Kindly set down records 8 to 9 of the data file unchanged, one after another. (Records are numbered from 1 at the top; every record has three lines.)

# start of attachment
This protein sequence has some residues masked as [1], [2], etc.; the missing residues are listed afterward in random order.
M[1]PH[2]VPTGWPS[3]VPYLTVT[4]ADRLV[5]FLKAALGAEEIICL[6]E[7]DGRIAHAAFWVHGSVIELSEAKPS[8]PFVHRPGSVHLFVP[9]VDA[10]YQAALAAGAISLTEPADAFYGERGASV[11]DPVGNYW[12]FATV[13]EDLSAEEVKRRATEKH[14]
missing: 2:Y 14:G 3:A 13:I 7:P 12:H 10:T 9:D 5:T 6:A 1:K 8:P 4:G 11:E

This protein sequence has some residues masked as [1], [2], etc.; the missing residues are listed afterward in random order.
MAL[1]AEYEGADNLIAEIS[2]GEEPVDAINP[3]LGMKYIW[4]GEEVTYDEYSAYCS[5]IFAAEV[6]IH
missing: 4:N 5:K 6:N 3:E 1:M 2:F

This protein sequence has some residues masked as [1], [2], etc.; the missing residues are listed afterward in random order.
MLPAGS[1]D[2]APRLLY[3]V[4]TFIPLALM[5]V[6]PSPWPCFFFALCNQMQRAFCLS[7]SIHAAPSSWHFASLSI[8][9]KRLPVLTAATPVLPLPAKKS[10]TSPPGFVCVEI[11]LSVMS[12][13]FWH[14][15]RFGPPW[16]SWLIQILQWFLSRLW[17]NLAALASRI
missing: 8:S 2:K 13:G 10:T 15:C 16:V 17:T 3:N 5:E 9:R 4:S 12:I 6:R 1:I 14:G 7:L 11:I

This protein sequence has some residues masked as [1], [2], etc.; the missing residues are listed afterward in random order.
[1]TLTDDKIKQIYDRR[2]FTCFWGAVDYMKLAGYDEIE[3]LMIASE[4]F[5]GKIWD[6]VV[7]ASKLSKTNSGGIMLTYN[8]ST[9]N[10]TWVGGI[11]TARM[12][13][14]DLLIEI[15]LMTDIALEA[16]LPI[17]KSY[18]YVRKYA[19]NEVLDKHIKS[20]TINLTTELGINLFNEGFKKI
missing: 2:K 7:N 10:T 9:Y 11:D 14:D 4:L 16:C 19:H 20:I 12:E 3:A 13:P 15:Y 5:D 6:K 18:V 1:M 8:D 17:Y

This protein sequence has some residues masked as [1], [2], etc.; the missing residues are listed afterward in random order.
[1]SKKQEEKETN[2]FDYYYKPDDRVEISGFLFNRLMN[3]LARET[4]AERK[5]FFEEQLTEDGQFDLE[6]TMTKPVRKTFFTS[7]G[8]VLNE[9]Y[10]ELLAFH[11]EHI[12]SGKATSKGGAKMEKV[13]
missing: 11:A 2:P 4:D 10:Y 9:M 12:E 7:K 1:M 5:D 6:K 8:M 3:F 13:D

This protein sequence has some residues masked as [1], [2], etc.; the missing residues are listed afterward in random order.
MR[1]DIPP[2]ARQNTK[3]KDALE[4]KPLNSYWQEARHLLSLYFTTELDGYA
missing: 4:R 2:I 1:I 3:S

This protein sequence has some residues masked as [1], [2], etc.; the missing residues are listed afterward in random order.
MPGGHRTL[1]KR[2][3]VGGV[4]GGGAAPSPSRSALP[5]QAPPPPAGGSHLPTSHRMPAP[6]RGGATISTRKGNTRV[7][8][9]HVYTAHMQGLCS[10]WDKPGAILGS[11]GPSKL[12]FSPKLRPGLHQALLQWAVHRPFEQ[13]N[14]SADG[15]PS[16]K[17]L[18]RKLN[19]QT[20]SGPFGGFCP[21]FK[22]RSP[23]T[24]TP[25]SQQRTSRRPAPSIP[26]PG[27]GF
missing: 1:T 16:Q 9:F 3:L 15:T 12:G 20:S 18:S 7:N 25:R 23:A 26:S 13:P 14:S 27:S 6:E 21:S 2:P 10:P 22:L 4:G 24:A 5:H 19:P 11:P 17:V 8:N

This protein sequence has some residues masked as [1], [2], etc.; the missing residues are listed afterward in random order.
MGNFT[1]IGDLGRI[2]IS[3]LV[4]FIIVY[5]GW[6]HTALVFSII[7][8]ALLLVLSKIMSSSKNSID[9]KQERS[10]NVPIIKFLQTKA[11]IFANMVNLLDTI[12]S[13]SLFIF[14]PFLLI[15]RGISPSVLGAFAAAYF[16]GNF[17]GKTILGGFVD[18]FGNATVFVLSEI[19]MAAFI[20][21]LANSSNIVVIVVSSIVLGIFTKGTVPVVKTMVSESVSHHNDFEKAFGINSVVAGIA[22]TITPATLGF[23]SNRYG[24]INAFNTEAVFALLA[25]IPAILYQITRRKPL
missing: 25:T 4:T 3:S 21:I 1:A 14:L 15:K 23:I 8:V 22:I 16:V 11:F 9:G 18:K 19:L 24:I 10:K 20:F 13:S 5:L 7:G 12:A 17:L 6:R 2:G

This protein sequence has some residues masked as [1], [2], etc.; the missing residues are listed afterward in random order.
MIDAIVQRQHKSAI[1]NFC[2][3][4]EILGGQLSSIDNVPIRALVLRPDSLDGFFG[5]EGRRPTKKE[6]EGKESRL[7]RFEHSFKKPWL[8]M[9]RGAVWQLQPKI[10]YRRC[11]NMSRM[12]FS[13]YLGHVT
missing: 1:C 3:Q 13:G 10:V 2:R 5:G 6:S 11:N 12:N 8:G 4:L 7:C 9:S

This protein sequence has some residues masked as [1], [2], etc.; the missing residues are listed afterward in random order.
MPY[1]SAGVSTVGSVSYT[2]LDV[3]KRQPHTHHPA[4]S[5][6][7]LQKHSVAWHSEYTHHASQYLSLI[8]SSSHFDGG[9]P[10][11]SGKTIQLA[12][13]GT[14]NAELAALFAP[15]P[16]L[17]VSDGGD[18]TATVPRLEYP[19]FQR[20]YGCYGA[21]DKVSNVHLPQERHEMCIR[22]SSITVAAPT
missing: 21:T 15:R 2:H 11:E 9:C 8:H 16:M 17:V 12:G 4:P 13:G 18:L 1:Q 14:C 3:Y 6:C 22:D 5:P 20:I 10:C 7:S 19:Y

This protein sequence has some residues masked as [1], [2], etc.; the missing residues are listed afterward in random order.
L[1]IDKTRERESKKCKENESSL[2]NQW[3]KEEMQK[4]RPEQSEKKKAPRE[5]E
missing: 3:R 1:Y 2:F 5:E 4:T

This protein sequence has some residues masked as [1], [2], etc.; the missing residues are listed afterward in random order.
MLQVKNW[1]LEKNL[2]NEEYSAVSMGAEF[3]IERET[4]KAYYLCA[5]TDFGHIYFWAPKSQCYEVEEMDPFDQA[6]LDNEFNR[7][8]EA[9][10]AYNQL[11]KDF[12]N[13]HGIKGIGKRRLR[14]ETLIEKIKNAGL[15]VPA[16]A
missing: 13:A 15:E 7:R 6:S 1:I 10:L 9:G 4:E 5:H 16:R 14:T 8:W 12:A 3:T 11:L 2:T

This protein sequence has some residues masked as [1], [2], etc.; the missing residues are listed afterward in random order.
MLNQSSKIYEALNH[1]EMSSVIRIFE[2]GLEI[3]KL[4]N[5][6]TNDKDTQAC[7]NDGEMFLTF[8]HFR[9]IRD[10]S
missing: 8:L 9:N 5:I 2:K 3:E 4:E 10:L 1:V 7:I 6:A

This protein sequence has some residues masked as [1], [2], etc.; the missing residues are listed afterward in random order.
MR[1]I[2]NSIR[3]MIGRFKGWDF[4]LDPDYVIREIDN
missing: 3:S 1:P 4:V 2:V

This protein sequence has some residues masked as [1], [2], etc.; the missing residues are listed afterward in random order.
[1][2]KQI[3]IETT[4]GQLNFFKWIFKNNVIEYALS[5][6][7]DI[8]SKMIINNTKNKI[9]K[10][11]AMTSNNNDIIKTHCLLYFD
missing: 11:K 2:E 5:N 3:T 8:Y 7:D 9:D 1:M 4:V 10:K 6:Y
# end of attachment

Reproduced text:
This protein sequence has some residues masked as [1], [2], etc.; the missing residues are listed afterward in random order.
MGNFT[1]IGDLGRI[2]IS[3]LV[4]FIIVY[5]GW[6]HTALVFSII[7][8]ALLLVLSKIMSSSKNSID[9]KQERS[10]NVPIIKFLQTKA[11]IFANMVNLLDTI[12]S[13]SLFIF[14]PFLLI[15]RGISPSVLGAFAAAYF[16]GNF[17]GKTILGGFVD[18]FGNATVFVLSEI[19]MAAFI[20][21]LANSSNIVVIVVSSIVLGIFTKGTVPVVKTMVSESVSHHNDFEKAFGINSVVAGIA[22]TITPATLGF[23]SNRYG[24]INAFNTEAVFALLA[25]IPAILYQITRRKPL
missing: 25:T 4:T 3:S 21:I 1:A 14:L 15:K 23:I 8:V 22:I 16:V 11:F 9:G 18:K 19:L 24:I 10:K 20:F 13:S 5:L 7:G 12:A 17:L 6:R 2:G

This protein sequence has some residues masked as [1], [2], etc.; the missing residues are listed afterward in random order.
MIDAIVQRQHKSAI[1]NFC[2][3][4]EILGGQLSSIDNVPIRALVLRPDSLDGFFG[5]EGRRPTKKE[6]EGKESRL[7]RFEHSFKKPWL[8]M[9]RGAVWQLQPKI[10]YRRC[11]NMSRM[12]FS[13]YLGHVT
missing: 1:C 3:Q 13:G 10:V 2:R 5:G 6:S 11:N 12:N 8:G 4:L 7:C 9:S